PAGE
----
Besides the movie’s fascinating theme is the fact that Eastwood’s emotional, three-dimensional story makes you truly care about the, shall we say, haunted characters, who are not cardboard cut-outs and clich├ęs.

Thursday, October 21, 2010

Mysterious Stranger Appears out of Nowhere to Help Trapped Woman

NEW YORK CITY -- Donna, 18, made a mistake that can get a person hospitalized or worse in Fun City -- taking the wrong subway and finding yourself alone after riders thin out and melt away to their destinations. Potentially threatening men took notice of her, and her options seemed to be dwindling -- until a mysterious stranger arrived. 

Donna's story began when she rode the Metro North train to Grand Central Station and then hopped on a subway headed toward
Third Street. But after 20 minutes, she realized she was going the wrong way. As she switched trains and doubled back, the few remaining riders exited. Soon, she was on a subway platform somewhere in the one-hundreds -- alone except for an apparent derelict propped against a far wall.  At street level, she was astonished to see that she was smack in the middle of one of New York's most dangerous neighborhoods, surrounded by burned out buildings with broken windows.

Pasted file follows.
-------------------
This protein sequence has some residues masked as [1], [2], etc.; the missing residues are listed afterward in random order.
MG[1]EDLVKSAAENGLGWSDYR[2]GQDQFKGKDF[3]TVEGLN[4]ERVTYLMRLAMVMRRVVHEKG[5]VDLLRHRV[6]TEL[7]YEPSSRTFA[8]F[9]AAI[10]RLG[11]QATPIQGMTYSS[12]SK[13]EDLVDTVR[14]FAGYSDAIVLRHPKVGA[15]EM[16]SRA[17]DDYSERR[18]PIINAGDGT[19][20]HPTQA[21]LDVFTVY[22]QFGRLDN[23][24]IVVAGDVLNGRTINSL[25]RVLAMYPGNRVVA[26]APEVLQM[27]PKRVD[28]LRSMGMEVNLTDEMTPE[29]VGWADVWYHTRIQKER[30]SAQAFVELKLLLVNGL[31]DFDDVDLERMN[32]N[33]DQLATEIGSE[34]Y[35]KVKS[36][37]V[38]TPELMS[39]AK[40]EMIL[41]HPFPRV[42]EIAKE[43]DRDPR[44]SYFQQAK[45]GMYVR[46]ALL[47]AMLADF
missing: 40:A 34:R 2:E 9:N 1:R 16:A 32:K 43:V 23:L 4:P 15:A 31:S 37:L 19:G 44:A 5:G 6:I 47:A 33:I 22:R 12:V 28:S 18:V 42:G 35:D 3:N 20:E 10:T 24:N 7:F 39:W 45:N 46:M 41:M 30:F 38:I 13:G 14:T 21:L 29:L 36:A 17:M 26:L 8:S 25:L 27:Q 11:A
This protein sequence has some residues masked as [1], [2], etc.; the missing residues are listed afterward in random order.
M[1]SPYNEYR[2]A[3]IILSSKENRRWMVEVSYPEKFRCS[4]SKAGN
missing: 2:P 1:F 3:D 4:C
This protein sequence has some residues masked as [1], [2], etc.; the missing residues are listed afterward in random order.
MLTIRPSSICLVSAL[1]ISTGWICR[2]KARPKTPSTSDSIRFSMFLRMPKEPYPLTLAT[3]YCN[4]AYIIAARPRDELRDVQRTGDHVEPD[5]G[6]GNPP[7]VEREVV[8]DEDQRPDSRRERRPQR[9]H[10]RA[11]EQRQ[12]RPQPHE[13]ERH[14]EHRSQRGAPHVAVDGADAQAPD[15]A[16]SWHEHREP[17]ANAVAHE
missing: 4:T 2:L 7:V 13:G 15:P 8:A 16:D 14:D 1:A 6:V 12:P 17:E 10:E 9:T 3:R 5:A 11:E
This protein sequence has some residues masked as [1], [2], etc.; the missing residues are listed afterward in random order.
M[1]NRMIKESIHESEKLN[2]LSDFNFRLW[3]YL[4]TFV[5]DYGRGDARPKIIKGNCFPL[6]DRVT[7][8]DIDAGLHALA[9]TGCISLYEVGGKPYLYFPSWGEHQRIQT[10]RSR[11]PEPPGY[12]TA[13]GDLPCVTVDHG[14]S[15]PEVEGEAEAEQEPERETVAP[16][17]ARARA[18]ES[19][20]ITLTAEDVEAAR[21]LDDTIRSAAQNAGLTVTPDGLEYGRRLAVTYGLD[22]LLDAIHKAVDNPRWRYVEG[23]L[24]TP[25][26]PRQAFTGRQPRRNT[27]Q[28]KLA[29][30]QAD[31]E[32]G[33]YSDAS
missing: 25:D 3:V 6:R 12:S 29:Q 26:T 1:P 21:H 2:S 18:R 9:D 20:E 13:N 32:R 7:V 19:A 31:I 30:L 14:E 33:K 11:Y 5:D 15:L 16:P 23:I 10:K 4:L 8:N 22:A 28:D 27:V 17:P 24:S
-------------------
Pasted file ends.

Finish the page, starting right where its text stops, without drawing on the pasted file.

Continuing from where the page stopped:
"As I stood there amazed," she recalled, "I saw the most ominous sight: two groups of men, some drinking and not more than 100 feet away. All of them stopping their conversation and noticing me. I felt their ill intentions like a brick hitting me. Heart pounding, I ran back down into the dark dirty subway."
 
Desperately waiting for the next train, she said she felt like "trapped prey about to be devoured." Panicked, she tried to give the appearance of calm and pulled out atrain map.

It was just then that she sensed someone was behind her. Wheeling around, she was startled by a "tall, well-dressed gray-haired man in a black overcoat." 

"You're lost, aren't you?" he asked her, smiling.